Milwaukee County wants to spend nearly $50 million dollars to shave a few minutes off of the morning commute between downtown Milwaukee and Wauwatosa. A federal grant would pay for the majority of the project, so even if it’s not on your ride to work, you’ll still be paying for it.
County officials believe the Bus Rapid Transit (BRT) system will grow ridership, spur economic development and reduce congestion on some of the area’s busiest streets. It calls for busses that make fewer stops, and in some spots run along dedicated lanes of Wisconsin Avenue and Bluemound Road. It will run from the lakefront to the Milwaukee Regional Medical Center (MRMC) and beyond to a park-and-ride off of Swan Boulevard.
Business owner John Kissinger is among the leaders who believe better transit will be good for jobs. He testified before a city of Milwaukee committee in favor of the project.
“I think this would be a significant advantage to help us attract and retain employees, in addition to the economic development that it would drive,” Kissinger stated.
think this would be a significant advantage to help us attract and retain employees, in addition to the economic development that it would drive,” Kissinger stated.
Milwaukee County officials claim it could increase ridership on the corridor by more than 5,000 people and more than 9,000 system wide. Even in creating bus-only lanes, they predict travel for riders and drivers will improve.
Brian Dranzik heads up transportation for Milwaukee County.
“This is one of the things that, as we look at other cities, can draw more people back to transit and help alleviate some of the congestion,” Dranzik said.
The promise of reducing congestion hinges on the ability of BRT to attract new riders, particularly those who already own cars. County officials claim the addition of BRT could get more than 6,000 vehicles off of the road daily in that transit corridor.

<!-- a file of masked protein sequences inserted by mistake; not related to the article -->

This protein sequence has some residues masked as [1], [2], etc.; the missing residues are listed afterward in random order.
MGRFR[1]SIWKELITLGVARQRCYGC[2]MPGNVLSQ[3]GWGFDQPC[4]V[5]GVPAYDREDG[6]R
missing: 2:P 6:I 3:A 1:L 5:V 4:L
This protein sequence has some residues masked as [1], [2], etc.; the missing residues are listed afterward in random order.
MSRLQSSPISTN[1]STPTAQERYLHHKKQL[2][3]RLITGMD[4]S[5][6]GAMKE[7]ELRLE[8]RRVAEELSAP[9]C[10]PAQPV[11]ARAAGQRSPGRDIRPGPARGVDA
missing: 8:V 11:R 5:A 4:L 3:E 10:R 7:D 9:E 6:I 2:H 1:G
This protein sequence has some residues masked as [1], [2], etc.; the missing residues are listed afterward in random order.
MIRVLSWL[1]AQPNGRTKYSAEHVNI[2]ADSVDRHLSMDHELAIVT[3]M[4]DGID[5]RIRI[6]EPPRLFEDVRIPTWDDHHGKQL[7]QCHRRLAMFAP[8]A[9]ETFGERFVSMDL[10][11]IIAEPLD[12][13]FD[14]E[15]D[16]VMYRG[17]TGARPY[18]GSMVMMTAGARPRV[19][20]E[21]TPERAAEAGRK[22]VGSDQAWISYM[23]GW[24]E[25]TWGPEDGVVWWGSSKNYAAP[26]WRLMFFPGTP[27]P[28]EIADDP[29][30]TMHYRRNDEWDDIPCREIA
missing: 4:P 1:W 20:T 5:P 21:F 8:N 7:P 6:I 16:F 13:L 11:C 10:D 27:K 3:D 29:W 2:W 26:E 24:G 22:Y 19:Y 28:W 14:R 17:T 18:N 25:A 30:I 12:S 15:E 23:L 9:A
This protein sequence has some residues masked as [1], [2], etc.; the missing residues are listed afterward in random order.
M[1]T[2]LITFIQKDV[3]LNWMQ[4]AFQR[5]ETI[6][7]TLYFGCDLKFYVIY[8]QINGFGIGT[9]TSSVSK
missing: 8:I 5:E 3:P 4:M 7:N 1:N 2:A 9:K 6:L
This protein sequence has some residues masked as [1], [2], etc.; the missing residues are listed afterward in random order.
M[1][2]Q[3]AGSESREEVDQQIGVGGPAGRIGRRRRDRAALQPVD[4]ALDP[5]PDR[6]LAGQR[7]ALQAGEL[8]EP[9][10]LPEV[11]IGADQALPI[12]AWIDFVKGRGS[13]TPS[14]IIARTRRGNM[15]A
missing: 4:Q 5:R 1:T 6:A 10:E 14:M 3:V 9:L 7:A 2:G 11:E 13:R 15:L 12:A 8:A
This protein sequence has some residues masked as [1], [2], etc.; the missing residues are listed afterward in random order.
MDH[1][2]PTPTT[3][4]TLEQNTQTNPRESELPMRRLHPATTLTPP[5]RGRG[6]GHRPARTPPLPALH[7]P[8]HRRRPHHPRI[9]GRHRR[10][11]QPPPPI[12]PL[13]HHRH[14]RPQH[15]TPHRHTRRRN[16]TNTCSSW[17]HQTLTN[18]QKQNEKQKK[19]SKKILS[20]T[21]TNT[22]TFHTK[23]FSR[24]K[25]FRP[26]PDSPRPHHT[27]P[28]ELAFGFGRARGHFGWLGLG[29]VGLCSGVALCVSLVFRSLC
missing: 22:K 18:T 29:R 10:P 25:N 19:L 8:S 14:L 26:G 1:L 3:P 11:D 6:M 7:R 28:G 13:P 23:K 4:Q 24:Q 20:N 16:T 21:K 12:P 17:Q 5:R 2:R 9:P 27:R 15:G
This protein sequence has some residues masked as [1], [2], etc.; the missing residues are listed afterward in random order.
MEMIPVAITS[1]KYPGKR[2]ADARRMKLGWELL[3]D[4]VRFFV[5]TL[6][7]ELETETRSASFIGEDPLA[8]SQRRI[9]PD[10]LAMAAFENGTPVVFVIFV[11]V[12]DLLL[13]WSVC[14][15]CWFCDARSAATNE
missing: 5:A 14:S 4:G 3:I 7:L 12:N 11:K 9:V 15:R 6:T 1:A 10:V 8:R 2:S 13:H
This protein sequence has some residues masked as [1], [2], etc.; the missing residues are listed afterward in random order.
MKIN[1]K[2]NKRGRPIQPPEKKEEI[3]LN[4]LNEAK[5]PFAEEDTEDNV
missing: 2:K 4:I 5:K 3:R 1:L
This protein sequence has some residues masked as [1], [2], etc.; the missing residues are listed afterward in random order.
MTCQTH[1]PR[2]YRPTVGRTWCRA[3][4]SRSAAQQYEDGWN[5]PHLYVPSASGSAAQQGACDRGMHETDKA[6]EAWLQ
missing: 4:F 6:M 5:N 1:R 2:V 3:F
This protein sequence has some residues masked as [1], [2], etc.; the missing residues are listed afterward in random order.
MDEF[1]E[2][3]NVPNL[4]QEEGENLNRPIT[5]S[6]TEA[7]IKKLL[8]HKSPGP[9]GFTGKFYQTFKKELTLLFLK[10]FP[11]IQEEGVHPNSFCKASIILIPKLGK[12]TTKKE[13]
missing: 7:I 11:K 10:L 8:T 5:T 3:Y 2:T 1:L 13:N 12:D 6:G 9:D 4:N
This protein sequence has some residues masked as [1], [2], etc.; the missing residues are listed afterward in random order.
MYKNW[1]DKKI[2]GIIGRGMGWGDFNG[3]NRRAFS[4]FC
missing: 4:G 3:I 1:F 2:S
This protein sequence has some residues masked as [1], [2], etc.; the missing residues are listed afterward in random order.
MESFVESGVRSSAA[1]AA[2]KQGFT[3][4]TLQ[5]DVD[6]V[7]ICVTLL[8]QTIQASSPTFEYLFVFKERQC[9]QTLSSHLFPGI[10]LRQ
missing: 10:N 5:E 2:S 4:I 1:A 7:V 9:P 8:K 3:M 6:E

However, that could be a difficult sell. While BRT would shave nine minutes off of the trip from the lakefront to the MRMC, the trip in a car is still significantly faster. TODAY’S TMJ4 was able to make the journey in less than 21 minutes during the morning rush. The best prediction for BRT is 31 minutes.
That’s why Wauwatosa moms Laura Steele and Erin Groth think the project would actually make travel tougher on busy Bluemound Road.
“If you have a car, are you going to take the bus?” Groth questioned.
Steele predicts dedicated lanes for the bus will choke regular traffic.
“We have really, really heavy traffic out here,” Steele pointed out. “The BRT will take the same number of cars, drive them into fewer lanes of traffic.”
Transportation officials point to other cities where BRT has increased ridership. but they admit, under the most optimistic projections, the line would directly serve fewer than three percent of the county's residents. Still, they’re pushing to spend millions of tax dollars on the plan.
Dranzik believes it’s an important option.
“It’s again about providing that better access," he said. "We can spend it on this, or we can spend a potential much greater amount on the road network when congestion levels reach a point where that discussion needs to occur.”
The Milwaukee County Board is set to vote Thursday on whether officials should proceed with the federal grant process. If they get the green light, officials plan to make the request next month.